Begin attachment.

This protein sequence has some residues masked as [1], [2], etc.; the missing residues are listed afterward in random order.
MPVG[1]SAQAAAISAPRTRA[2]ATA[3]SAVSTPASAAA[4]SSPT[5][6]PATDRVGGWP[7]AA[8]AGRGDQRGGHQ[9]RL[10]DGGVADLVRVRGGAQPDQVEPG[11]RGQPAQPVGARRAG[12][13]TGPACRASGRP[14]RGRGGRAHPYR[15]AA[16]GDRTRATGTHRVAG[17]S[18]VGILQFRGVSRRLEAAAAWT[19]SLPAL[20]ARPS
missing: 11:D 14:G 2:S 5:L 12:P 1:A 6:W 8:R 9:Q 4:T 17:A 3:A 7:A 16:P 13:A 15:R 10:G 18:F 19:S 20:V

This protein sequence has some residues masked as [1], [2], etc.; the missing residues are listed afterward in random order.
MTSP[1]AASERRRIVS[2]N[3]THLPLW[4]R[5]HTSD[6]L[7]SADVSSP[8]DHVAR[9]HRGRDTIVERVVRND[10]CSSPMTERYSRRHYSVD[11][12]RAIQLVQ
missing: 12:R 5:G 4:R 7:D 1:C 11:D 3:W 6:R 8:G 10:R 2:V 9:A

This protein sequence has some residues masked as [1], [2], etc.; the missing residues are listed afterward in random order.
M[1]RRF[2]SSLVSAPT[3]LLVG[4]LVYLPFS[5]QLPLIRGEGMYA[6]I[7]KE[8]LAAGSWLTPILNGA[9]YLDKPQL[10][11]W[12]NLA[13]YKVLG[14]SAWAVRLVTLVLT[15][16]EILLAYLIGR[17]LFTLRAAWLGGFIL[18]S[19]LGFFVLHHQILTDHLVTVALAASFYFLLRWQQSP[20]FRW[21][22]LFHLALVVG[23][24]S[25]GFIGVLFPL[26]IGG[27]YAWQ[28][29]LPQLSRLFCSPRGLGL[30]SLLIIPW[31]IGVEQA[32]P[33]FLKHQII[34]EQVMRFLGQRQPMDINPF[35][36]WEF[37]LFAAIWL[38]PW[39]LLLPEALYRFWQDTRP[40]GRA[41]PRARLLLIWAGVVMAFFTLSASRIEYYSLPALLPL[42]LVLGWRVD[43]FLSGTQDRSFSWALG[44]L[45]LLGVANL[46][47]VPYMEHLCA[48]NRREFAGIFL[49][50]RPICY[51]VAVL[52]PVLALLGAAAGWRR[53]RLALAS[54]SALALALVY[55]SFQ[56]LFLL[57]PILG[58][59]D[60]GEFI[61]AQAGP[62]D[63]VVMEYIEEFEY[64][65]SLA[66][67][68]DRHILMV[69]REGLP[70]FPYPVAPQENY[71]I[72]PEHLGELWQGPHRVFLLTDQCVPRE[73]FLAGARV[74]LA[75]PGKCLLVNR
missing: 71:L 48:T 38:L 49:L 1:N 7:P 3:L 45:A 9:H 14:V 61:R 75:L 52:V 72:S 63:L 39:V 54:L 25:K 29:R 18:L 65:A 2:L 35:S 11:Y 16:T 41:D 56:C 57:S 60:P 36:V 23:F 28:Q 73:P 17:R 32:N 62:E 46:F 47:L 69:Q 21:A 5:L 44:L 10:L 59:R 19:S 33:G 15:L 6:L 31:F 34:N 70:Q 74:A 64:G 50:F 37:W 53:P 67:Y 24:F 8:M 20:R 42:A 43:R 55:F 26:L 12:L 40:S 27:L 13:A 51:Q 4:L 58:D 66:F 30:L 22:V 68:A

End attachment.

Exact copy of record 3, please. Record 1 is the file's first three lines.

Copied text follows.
This protein sequence has some residues masked as [1], [2], etc.; the missing residues are listed afterward in random order.
M[1]RRF[2]SSLVSAPT[3]LLVG[4]LVYLPFS[5]QLPLIRGEGMYA[6]I[7]KE[8]LAAGSWLTPILNGA[9]YLDKPQL[10][11]W[12]NLA[13]YKVLG[14]SAWAVRLVTLVLT[15][16]EILLAYLIGR[17]LFTLRAAWLGGFIL[18]S[19]LGFFVLHHQILTDHLVTVALAASFYFLLRWQQSP[20]FRW[21][22]LFHLALVVG[23][24]S[25]GFIGVLFPL[26]IGG[27]YAWQ[28][29]LPQLSRLFCSPRGLGL[30]SLLIIPW[31]IGVEQA[32]P[33]FLKHQII[34]EQVMRFLGQRQPMDINPF[35][36]WEF[37]LFAAIWL[38]PW[39]LLLPEALYRFWQDTRP[40]GRA[41]PRARLLLIWAGVVMAFFTLSASRIEYYSLPALLPL[42]LVLGWRVD[43]FLSGTQDRSFSWALG[44]L[45]LLGVANL[46][47]VPYMEHLCA[48]NRREFAGIFL[49][50]RPICY[51]VAVL[52]PVLALLGAAAGWRR[53]RLALAS[54]SALALALVY[55]SFQ[56]LFLL[57]PILG[58][59]D[60]GEFI[61]AQAGP[62]D[63]VVMEYIEEFEY[64][65]SLA[66][67][68]DRHILMV[69]REGLP[70]FPYPVAPQENY[71]I[72]PEHLGELWQGPHRVFLLTDQCVPRE[73]FLAGARV[74]LA[75]PGKCLLVNR
missing: 71:L 48:T 38:L 49:L 1:N 7:P 3:L 45:A 9:H 14:V 61:R 75:L 52:V 72:S 63:L 39:V 54:L 25:K 29:R 18:L 65:A 2:L 35:S 11:Y 16:T 41:D 56:C 57:S 60:P 36:V 23:F 28:Q 73:P 17:R 32:N 62:E 46:F 47:L 69:Q 21:A 5:L 44:L 10:L 59:R 19:S 33:G 15:L 6:L 31:F 34:N 70:Q 74:A 64:G 50:F 37:W 53:P 67:Y 24:F 8:M 20:R 42:A 43:R 55:F 26:L 12:L 40:S 27:L 13:A 51:Q 4:L 58:D 66:F 30:L 22:V 68:A